Updated: Jul 19
In an eyebrow-raising, but less-than-surprising decision, FIFA has re-stated its policies regarding following all laws in countries that host the FIFA World Cup—Which this year means no premarital sex, no public drinking, and a restriction on openly homosexual relationships. In Qatar, if athletes or fans are caught engaging in premarital sex or enjoying a beer in public, they could be charged with up to seven years in prison, and any suspected homosexual relationships could subject each party to a year in prison.
Being a country with such intense punishments, many thought that FIFA (soccer's governing body) would relax its normal policies of strict obedience and deference to the host country's laws. However, no such relaxation will be present. FIFA reiterated that all laws of the host country must be obeyed by all athletes and all fans for the duration of the tournament, which lasts from late November through December of this year.
Now, I don't know how familiar you may be with soccer fans or players, but they are not normally known as a dull or sober crowd. Fans enjoy consuming alcohol at events, and players are regularly found after games in clubs and bars either celebrating their wins or drowning their losses. Going hand in hand with this party atmosphere, I'm willing to bet that many fans and players alike are engaging in premarital sex either with long-term partners or “one-night stands,” and a combination of both of these things being banned in Qatar is going to pose some interesting and high profile issues as the World Cup gets underway.
While the move by FIFA to reaffirm its stance is certainly eyebrow-raising, it comes as no real surprise. FIFA is reluctant to set a precedent of requiring relaxation of strict laws in host countries because of what it means for future events and future headaches that this would create, as well as understanding that it really lacks the authority to “require” a sovereign nation to change its rules to host an event. But this is where my understanding of the issue ends.
At a time where, in most of the western world, drinking with friends at or after a sporting event and premarital sex are daily occurrences, and where being homosexual is not seen as being a crime, this is definitely major negative press for FIFA. It will certainly impact the number of people who are willing to go watch the World Cup. So, why does FIFA still choose to have the World Cup in Qatar? It's a simple answer to a simple question, and one that we hear again and again—money.
Qatar paid handsome fees to FIFA for the opportunity to host the World Cup and has invested approximately 200 billion dollars into infrastructure and associated expenses, with approximately 10 billion being allocated to actually building the stadiums. FIFA just simply couldn't ignore the prospect of earning that much money from hosting fees, and FIFA apparently is turning a blind eye to blatant human rights violations committed by the country as a result.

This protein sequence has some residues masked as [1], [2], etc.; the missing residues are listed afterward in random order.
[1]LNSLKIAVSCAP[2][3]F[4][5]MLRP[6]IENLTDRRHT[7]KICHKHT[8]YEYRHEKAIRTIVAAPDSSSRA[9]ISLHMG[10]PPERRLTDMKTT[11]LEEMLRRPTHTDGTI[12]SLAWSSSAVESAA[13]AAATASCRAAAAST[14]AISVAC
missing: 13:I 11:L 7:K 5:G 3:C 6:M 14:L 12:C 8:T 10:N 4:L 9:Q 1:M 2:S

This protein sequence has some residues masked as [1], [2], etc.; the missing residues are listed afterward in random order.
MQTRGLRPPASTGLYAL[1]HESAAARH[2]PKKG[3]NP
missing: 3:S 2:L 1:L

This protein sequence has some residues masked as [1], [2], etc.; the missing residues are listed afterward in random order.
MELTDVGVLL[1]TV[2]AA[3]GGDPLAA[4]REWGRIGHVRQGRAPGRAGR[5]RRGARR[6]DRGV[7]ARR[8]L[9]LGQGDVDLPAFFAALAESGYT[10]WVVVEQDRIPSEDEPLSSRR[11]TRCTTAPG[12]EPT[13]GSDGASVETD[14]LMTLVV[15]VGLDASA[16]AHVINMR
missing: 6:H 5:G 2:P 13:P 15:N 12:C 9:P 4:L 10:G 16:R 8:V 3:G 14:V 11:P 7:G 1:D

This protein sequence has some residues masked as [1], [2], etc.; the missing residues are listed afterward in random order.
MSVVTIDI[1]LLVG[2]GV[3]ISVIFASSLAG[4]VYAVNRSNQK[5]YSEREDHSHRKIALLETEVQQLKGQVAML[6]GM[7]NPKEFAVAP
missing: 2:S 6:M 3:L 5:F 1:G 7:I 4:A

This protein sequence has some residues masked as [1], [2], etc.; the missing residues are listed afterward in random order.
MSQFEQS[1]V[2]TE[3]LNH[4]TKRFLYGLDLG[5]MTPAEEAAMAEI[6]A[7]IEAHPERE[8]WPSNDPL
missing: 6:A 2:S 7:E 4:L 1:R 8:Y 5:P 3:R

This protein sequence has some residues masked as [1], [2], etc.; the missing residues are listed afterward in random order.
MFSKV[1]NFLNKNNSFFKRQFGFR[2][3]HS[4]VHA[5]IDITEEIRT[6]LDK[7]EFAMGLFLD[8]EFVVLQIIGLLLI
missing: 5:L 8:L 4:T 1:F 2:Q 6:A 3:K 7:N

On top of all of the issues with imprisonment for what is largely considered “normal” behavior in most of the soccer-playing world, there are questions about the labor conditions of workers building this infrastructure and these stadiums. Reports have circulated that over 6500 migrant workers have died while working to build these stadiums since construction began, further showing a lack of concern for not only human rights, but also human life—all of which FIFA has inexplicably ignored due to its own prospects for profits.
Unfortunately, stories like this are all too common where a governing body ignores issues of human rights or health and safety, despite stated initiatives to increase diversity and inclusion, all in the name of cash. I understand, as do many of us, that (as much as we don't like to think so) all sports leagues are businesses that need to make a profit to continue to exist. But as a fan of sports in general, it's frustrating and disheartening to see such blatant and transparent money grabbing from these leagues and how far they are willing to compromise their own stated beliefs and policies to the whims of the highest bidder. I understand that FIFA's hands are tied in the position that they are currently in with Qatar, but it's important to remember that FIFA themselves is the ones that created the situation in the first place.
Going forward and from a management perspective, I can only hope that at some point the negative press and consequences of making decisions like this that compromise the human rights of patrons and athletes who will be attending events like the World Cup will mean that it's not financially viable for organizations to ignore these issues. As much as I hope for this, the economist in me understands that there's always going to be money in these places and also very little social change, so issues and conflicts like this one will continue to occur—continuing to reduce the validity and believability of leagues’ statements promoting “diversity and inclusion.”
Zachary Bryson is a graduate from Wake Forest University with B.A. in Economics and a Minor in Entrepreneurship. He is currently JD candidate at Elon University School of Law, Class of 2023. You can connect with him via LinkedIn or follow him on twitter at @ZacharySBryson.